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Tuesday, January 21, 2014

Should I use 2 Step-Authentication?


Authentication means making sure you are who you say that you are. Using a password is the main way that you are authenticated by most websites. But what if someone finds out your password. Google, Yahoo, Facebook and Twitter (and other large companies) have designed a way that you can have two layers of security for your accounts with them. First you have to put in your password. Second a random code is texted to your cell phone. When you get the message you type the code into the website and you are in. If someone has your password it is most likely that they do not have your cell phone also. 


The more secure you want to be online the more important it is to use the two-factor authentication. You can set this so that it does not happen on your own computer, but only when you are using a public computer or one that belongs to someone else. 

In Facebook click on the gear in the top right to get the settings.  Then choose Security. Look down the list on the left until you see Log in Approvals. This is where you set up your phone to be an extra layer of security.

In Google after you log in find your picture, or the default picture in the top right corner. When you click on it a window will pull down and you should click on the word Privacy. This will open a webpage that will give you lots of information about how to be more secure. If you want to set up 2-step authentication slide down the page and click to "find out more about 2-step authentication.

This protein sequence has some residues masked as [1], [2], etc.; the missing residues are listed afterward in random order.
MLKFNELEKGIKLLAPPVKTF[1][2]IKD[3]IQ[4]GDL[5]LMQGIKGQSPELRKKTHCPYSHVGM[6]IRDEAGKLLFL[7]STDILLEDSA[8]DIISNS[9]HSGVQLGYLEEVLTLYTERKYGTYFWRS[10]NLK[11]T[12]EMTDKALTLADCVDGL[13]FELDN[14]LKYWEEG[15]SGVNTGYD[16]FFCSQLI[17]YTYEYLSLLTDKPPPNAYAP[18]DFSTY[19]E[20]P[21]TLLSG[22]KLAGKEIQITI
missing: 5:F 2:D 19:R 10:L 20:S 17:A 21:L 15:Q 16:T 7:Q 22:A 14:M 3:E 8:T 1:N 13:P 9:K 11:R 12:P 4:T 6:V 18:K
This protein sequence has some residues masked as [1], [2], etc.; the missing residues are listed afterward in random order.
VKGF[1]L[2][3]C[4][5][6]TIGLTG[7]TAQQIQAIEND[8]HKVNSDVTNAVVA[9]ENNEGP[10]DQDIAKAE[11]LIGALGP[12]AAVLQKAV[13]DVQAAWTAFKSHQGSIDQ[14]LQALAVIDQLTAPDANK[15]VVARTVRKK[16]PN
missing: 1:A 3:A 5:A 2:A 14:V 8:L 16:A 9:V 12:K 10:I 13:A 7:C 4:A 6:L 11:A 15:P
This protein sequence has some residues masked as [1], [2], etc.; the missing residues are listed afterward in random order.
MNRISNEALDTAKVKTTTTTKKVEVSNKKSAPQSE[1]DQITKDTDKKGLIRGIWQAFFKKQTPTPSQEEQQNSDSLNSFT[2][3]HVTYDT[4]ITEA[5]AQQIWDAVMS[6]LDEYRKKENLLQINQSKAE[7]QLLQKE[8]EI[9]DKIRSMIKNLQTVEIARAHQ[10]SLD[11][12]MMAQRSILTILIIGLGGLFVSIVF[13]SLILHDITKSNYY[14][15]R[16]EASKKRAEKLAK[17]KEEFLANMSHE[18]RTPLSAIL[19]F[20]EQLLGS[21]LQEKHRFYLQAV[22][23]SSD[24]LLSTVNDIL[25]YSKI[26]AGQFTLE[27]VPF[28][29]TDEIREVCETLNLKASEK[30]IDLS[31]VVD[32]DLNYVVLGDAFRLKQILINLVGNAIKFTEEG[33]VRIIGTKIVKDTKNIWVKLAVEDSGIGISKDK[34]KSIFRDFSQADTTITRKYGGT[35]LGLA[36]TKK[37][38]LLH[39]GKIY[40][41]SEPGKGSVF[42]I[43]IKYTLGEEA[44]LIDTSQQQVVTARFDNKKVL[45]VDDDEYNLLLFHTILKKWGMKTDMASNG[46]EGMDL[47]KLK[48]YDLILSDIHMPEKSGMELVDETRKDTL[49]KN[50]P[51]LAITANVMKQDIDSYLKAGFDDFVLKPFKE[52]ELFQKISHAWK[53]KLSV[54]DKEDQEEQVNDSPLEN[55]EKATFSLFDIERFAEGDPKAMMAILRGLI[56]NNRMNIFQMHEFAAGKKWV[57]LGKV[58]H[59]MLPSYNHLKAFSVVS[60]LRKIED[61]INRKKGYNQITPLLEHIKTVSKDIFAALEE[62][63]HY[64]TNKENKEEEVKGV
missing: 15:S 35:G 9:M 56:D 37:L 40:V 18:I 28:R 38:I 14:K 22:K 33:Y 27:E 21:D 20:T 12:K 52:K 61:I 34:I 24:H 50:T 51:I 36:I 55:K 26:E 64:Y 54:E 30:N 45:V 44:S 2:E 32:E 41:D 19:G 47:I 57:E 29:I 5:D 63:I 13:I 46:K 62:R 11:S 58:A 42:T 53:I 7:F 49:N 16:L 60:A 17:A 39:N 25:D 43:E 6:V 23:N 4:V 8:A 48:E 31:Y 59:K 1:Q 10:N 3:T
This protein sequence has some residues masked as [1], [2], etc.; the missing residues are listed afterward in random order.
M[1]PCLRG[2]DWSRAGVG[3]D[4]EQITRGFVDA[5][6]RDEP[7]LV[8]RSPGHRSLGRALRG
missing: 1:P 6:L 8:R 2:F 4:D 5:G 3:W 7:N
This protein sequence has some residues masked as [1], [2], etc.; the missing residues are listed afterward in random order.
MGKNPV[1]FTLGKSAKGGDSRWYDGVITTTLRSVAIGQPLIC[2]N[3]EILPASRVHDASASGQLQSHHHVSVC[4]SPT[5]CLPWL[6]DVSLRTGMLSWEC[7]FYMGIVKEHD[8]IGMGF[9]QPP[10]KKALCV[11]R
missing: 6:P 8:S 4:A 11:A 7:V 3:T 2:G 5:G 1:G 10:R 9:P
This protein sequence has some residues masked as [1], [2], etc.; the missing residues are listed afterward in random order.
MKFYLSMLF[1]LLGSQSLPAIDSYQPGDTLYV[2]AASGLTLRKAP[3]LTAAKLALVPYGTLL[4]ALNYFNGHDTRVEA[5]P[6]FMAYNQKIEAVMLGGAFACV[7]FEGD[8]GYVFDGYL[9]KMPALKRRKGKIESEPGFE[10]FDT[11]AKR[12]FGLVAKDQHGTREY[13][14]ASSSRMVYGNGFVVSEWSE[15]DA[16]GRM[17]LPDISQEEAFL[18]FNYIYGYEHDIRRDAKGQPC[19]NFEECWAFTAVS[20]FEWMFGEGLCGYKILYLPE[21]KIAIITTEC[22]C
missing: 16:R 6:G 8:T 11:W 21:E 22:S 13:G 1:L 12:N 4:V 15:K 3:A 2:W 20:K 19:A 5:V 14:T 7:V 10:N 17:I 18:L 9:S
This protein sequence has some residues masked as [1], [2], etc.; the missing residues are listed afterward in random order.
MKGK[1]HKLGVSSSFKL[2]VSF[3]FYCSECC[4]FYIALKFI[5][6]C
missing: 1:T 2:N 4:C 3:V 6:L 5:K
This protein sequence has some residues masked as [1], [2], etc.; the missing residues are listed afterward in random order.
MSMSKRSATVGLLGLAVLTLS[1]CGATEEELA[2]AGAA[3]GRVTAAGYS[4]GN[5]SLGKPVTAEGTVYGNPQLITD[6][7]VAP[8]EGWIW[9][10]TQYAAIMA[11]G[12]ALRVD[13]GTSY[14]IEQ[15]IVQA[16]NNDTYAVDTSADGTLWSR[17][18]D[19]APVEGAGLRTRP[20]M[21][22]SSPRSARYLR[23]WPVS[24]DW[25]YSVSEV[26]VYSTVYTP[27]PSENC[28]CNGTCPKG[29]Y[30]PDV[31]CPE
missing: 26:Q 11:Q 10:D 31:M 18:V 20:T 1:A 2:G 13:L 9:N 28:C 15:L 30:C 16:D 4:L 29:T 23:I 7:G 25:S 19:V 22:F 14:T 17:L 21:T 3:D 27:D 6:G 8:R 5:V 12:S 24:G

Follow similar steps to set this up in Yahoo, Twitter and other programs. The choice will be found in your settings under security or privacy. 

The more secure your computer is the more difficult it is for anyone, including you, to use it. I like the advice of Socrates "Know Thyself". How old are you?  How good is your memory? What do you use your computer for? How often do you use computers other than your own? Do you have a cell phone and do you use Text Messaging? 

For someone who uses a computer all of the time for business purposes or for regular banking it is a good idea to be as secure as possible even if it is frustrating sometimes. For someone who mostly plays solitaire and sometimes gets online to do email it may not be worth the effort. Then there are all of the many cases that fall inbetween. So, know yourself, is the best advice that I have. 


Since we are talking about security I thought I would also mention the Captcha Codes. Wikipedia says it stands for Completely Automated Public Turing test to tell Computers and Humans Apart. 

You often have to fill them out at the bottom of a form or application that you are submitting. They are getting more and more difficult to interpret. They were devised to make sure that it was a real person who is filling out the form. Today there are robot computers that can fill in forms and send notes, but they cannot read pictures of letters and numbers. 

If you cannot read the code on the page that you are on there is a speaker you can click on to hear the audio of the captcha. You can also press the circle arrows (or reload) to get a new code. There are several really tricky letters and numbers to read (L, l, I, and 1 for example), so never feel like you are stupid. You are SO much smarter than any computer.

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